Wednesday, May 25, 2011

Weather, weather, weather!

Last night we had rain early in the evening. I ate my dinner and then crawled in the tent at 8:30 p.m. to rest a bit and listen to music. I must have been pretty tired because I woke from a deep sleep at midnight to the sound of thunderstorms moving into the area. I listened to the weather radio and it was clear the worst of it was to the east. We did get some hail and about a half and inch of rain.

I overslept this morning and didn't wake up until 7:00 a.m.; not good since I wanted to get on the river "early." I was packing and almost ready to haul the canoe and equipment to the river when Mike, my neighbor in camp, came over and offered me a hot cup of coffee. It was too good of a deal to pass up so I went to his campsite and chatted a bit. Another round of thunderstorms was predicted to come through before 9:00 a.m. so I was actually being good by being lazy!

Mike is one of those guys that looks a bit like a character out of Deliverance and a customer at your local Walmart (actually, I bet he shops exclusively at Bass Pro Shops). In my usual life I doubt I'd ever have spoken to him as he's a tall, rough around the edges kind of guy. It turns out that he is one of the most kind and soft spoken gentleman that I've met on the river or in any other walk of life. It's clear he loves fishing (but hates eating fish, he only does it for a big fish fry he throws for up to 500 people every year) and easily makes friends with the people in this area.

About the time we were having coffee "Eggman" drove up in his four-wheeler golf cart thing (I'm not sure what to call it but it seems everyone in every town I've been through drives one). Eggman owns 700 chickens outside of town and harvests 30 dozen eggs a day that he sells to local stores. He also has the place just up from Miami landing with all the rabbit cages.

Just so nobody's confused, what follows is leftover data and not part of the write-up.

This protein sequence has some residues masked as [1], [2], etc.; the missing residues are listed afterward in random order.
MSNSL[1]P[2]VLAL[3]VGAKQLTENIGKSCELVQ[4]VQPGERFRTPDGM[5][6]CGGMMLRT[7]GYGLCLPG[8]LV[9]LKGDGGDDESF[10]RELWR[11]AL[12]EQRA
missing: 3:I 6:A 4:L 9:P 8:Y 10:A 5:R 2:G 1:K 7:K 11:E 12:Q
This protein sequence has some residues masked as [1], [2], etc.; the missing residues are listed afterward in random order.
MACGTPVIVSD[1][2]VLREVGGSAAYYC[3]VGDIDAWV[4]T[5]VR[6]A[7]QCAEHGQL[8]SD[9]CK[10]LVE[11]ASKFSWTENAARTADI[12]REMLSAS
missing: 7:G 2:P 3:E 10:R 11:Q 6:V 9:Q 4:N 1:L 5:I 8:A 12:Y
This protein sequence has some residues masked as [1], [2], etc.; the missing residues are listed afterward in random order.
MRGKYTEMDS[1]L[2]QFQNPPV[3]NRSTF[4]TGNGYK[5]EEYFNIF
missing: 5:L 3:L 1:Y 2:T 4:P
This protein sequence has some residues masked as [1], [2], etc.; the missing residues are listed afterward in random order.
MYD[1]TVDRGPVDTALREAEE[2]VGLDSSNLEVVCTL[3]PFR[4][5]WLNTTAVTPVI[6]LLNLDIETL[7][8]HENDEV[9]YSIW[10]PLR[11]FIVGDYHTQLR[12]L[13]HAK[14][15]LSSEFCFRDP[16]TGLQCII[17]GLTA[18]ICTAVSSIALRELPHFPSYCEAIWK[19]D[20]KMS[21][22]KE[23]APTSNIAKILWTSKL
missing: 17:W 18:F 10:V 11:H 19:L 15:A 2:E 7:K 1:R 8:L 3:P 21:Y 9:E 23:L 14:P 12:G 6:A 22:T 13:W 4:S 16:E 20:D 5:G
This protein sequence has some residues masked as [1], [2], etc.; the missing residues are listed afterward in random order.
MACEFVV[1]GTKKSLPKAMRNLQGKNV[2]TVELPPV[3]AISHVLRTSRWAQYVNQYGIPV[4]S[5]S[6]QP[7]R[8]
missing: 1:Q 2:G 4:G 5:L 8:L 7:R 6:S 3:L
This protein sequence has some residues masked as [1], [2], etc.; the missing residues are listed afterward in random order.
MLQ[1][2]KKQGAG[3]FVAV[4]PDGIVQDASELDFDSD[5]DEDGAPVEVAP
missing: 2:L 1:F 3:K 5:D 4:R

After I got on the river it was clear it was going to be one of those days that never seems to end. My mileage goal for today was 36 miles. I'm getting to the point where I know my body and the physical challenge of paddling that far and I wasn't in the mood to do it. That, and the fact the river rose 6 inches overnight, put me in a bad mood. The high water has flushed all sorts of debris loose and it's all traveling with me. I spent the entire morning dodging huge logs, small logs, and garbage. By noon I was tired and ready to stop. That's when the storms rolled in...

I pulled off to eat just about the time the thunderboomers were approaching. I listened to the weather radio and it was clear I needed to wait it out for at least an hour. After everything passed I got back in the boat only to face even more flotsam and jetsam. Then the wind kicked up with gusts of 30-40 miles an hour. A real grind.

I did make it to Glasgow, MO, my goal for the day. I surveyed the scene and looked for the highest campsite I could find. Mike, from Miami, warned me that the entire parking lot and camping area will flood tonight with the forecasted river rise. I carried my canoe up to a spot above the rest of the camping area and was just about to get the rest of my gear when a chap stopped to talk with me. I told him my usual story about where I was headed but that I was worried about the river rising and getting wet in my tent tonight. I asked him what time it was and it turned out it was after 5:00 p.m. Darn, I missed talking to the staff at the Army Corps of Engineers office in town about what to expect here in Glasgow and down river. He responded "30 feet here, no more." How did he know? Turns out he is the Corps here in Glasgow.

Troy filled me in on conditions and says he thinks I'll be fine all the way to Jefferson City. He also recommended I go into town and eat at Beckett's if I wanted a good steak or hamburger. After a hot (did I say hot!?) shower here at the campground I hoofed it into town and had one of the best hamburgers of my life. I poked around a little and then came back to camp to check emails, etc. Glasgow is a quaint little town that appears to be holding on quite well. Quite a contrast from the other old river towns I've been through in the last few days (although Miami, MO, holds a special place in my heart).

So here's the quote of the day from Troy: "I've seen lots of canoers and kayakers come down that river. They all say the same thing, after a while it just begins to grind you down." Damn, I hope he's not right! I'm looking forward to another day of paddling tomorrow...

I'm currently canoeing down the Missouri River from Nebraska City, NE, to St. Louis, MO. Check out my location and blog at


  1. At least you are finally heading South. Stay on top of the weather.

  2. Doing great man! Wish the weather was kinder to you.


  3. great blogging Jerry! Say Hi to Carol's cousin in Jeff City.